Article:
I’m a Rabbi With Mental Illness and I’m Done Trying to Hide My Pain
There are so many others out there who, like me, are suffering in silence. You are never alone.
I live with bipolar disorder and major depressive disorder. As a rabbi, cantor, actor and author, that’s not how I usually introduce myself. But this summer I spent three and a half weeks at an in-patient facility tending to my mental health and that was how I usually identified myself.
Now, of course, each of us is larger than the sum of our parts. Our illnesses needn’t identify us nor do our failures. But for someone like myself, it felt so freeing to finally speak so honestly about being in such pain.
What’s ironic is that I’ve written openly before around my depression. I’ve strived to serve as an ally for members in my community who experience mental illness, creating support groups around their own wellness. As a rabbi, I’ve always felt it was my duty to ensure that everyone in my community felt comfortable talking about their mental health with me. But as many who live with mental illness know, our sickness is insidious and comes in waves. To make matters worse, I have not been vigilant in my own self-care; the past year of COVID-19 introduced a whole new level of loneliness and anxiety with all in-person gatherings pausing for the time being. And the bottom line was that I did not prioritize my mental health as I served others. I neglected it. I abused it.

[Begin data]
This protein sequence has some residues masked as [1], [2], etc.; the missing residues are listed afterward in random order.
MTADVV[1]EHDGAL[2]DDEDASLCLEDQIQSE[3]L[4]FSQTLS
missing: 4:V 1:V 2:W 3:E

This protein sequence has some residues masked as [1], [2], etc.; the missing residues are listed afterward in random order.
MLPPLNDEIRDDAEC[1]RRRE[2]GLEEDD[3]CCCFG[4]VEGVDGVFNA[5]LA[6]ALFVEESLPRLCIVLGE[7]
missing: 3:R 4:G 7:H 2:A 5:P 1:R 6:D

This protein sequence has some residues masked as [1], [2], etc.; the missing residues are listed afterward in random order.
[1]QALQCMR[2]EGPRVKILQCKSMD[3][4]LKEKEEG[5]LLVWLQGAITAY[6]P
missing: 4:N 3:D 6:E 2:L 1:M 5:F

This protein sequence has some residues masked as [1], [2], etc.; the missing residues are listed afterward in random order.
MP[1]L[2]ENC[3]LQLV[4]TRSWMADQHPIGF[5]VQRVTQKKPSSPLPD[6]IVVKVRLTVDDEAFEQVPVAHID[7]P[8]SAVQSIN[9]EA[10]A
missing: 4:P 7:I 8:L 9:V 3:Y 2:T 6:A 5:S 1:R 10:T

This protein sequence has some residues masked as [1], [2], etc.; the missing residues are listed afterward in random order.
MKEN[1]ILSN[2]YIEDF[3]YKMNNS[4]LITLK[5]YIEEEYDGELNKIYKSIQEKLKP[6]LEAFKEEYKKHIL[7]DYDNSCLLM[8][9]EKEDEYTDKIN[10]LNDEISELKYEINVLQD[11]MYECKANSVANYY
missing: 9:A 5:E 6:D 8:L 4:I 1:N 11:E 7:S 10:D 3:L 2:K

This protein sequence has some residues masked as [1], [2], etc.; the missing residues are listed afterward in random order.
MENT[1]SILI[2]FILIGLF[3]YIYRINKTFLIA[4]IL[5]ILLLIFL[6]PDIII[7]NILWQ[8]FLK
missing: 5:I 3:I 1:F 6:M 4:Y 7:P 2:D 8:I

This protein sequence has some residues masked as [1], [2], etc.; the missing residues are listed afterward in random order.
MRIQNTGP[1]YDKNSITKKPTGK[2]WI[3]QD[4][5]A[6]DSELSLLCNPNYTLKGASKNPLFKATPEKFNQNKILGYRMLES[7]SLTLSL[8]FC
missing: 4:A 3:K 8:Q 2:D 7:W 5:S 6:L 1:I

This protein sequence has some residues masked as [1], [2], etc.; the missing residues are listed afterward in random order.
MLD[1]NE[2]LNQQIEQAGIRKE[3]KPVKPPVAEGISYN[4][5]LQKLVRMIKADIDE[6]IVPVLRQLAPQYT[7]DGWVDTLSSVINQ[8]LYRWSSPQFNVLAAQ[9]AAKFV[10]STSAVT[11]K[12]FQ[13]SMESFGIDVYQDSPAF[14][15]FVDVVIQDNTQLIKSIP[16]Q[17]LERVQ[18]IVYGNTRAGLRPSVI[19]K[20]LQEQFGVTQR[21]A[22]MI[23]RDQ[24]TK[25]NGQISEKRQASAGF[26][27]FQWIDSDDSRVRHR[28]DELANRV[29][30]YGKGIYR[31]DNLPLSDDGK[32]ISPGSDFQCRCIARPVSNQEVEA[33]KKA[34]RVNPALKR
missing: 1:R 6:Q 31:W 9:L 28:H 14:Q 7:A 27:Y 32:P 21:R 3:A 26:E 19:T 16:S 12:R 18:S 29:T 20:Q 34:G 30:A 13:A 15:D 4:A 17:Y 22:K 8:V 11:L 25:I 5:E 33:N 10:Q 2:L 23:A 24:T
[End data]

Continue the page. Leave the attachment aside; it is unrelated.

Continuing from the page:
To say I felt like a fraud or an imposter is an understatement. As a counselor, I constantly remind those who do seek my counsel just how precious they are, just how important their own self-care is. But here I was unable to admit just how much pain I was in, just how difficult it was for me to get out of bed in the morning, just how close to suicidal despair I was. It was far easier for me to tend to others’ broken hearts than it was to honor my own.
I am blessed with a family and a robust social network; why was it so hard for me to speak up and be honest around my own suffering? Social stigmas certainly played a role. Even though I had rabbis in rabbinical school tell me that if the rabbis of the Talmud were alive today, they would have instituted blessings to be said over antidepressants, I never felt fully comfortable talking about my own suffering with them. Perhaps, I thought, if I bolstered down, I could persevere. What complicated matters, in my particular case, was that I did not know I suffered from bipolar disorder, nor did my initial care providers.
Simply put: Bipolar disorder is a beast, and with the wrong medication it can make things much worse.
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